Students, faculty aid in effort to expose Tonawanda Coke
Corporation pollutes town with carcinogens
Published: Sunday, October 6, 2013
Updated: Sunday, October 6, 2013 23:10
On March 28, the Tonawanda Coke Corporation was convicted on five counts of operating with an unpermitted emissions source and 10 more charges dealing with environmental barriers. Its environmental control officer, Mark Kamholtz, was also convicted on an obstruction charge.
Andrew Baumgartner, a juniorpsychology and nuclear medicine technology major, and Robert Bennett, a juniorchemistry major, played a key role along with faculty and residents on the team that brought Tonawanda Coke’s transgressions to light.
The Tonawanda Coke plant produces foundry coke – an energy source – for steel production and was charged with failing to prevent hazardous materials from permeating the surrounding town.
“A New York State Department of Health study released this year found ‘statistically significant elevations’ of cancer and birth defects among Tonawanda residents. But health officials said the study did not prove local industry caused the health problems,” according to Reuters.
Baumgartner felt it was his responsibility to do what he could to help.
“I grew up in Tonawanda – I’ve lived there all my life,” Baumgartner said. “After the department of health’s cancer survey showed the high cancer rates in Tonawanda, it was really disheartening for me.”
Jackie James-Creedon, a Town of Tonawanda activist and founding member of the Clean Air Coalition and Tonawanda Community Fund, supervised Bennett and Baumgartner.
The group took six 600-gram soil samples in the yards around the factory and combined them to have them analyzed for carcinogens.
The results of the soil testing showed higher than normal levels of heavy metals, polycyclic aromatic hydrocarbons (PAHs) and benzene, which are harmful to the surrounding environment, according to Joseph Gardella, a chemistry professor at UB who advised the group on how to conduct the study.
Baumgartner, who was Bennett’s organic chemistry lab partner, asked him to join the effort.
James-Creedon described the important role Baumgartner and Bennett played, not only in helping to conduct the research but also mentoring and teaching high school students.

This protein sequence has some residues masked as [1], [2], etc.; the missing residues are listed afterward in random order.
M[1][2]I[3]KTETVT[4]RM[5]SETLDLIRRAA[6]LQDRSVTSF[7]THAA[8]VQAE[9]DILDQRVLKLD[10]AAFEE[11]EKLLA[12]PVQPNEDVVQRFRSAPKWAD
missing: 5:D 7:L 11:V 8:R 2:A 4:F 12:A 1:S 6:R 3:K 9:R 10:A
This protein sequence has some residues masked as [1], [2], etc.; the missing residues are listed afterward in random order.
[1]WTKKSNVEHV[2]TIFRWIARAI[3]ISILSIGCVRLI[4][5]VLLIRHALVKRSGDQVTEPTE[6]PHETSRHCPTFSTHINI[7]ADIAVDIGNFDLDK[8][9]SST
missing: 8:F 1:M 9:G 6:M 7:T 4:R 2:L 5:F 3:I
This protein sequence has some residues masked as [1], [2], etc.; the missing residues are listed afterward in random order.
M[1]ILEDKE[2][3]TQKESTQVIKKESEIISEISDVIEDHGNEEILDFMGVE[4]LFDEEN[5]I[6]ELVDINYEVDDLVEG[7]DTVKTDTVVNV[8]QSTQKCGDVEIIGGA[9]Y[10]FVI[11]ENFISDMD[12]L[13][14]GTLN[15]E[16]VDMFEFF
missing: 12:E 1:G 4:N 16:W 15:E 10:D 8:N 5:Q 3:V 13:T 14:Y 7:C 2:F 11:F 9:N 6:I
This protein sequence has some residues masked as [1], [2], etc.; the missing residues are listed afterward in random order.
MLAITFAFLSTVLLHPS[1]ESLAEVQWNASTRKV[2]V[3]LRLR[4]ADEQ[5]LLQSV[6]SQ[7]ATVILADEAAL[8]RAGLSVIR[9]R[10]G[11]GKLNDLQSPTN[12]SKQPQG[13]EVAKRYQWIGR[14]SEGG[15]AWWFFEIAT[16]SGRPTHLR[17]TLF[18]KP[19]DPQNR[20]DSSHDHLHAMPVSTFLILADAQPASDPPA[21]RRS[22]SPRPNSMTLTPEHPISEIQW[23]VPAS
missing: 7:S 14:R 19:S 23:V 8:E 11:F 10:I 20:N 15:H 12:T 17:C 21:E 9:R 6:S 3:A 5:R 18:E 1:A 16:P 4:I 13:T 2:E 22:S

The two led a group of students from Kenmore East and West high schools in performing the soil tests.
“They were absolutely phenomenal,” James-Creedon said. “They really took the bull by the horns and did a lot of work.”
James-Creedon considers Baumgartner and Bennett “citizen scientists” – qualified and interested citizens who monitor the conditions in their communities. She added “citizen scientists” keep companies accountable.
“I’m very environmental. I love anything that makes the world cleaner,” Bennett said.
James-Creedon began her fight against Tonawanda Coke in 2003 with what she called the “bucket brigade,” which was the original team that took air samples.
James-Creedon, who graduated from SUNY Fredonia with a degree in chemistry, was diagnosed with fibromyalgia, “a disorder characterized by widespread musculoskeletal pain accompanied by fatigue, sleep, memory and mood issues,” according to mayoclinic.com. She suspected her illness, along with the sickness of other members of the community, could be tied to the fumes around the Tonawanda Coke plant.
Her team discovered the air contained benzene, which “is among the 20 most widely used chemicals in the United States,” and a known cause of cancer, according to the American Cancer Society.
James-Creedon said the incident rate for thyroid cancer in Tonawanda is 81 percent higher than the state average.
More tests followed that led to the involvement of a number of government organizations, including the Environmental Protection Agency and the Department Of Health.
James-Creedon said government agencies are losing funding, which prevents them from monitoring industries as closely as they would like. She said most of these companies are operating under the “honor system” and are self-regulating.
“[Tonawanda Coke was] intransigent about doing its responsibility to protect the residents and workers,” Gardella said in an email.
Though the corporation has been indicted on 15 transgressions, the case is still awaiting sentencing.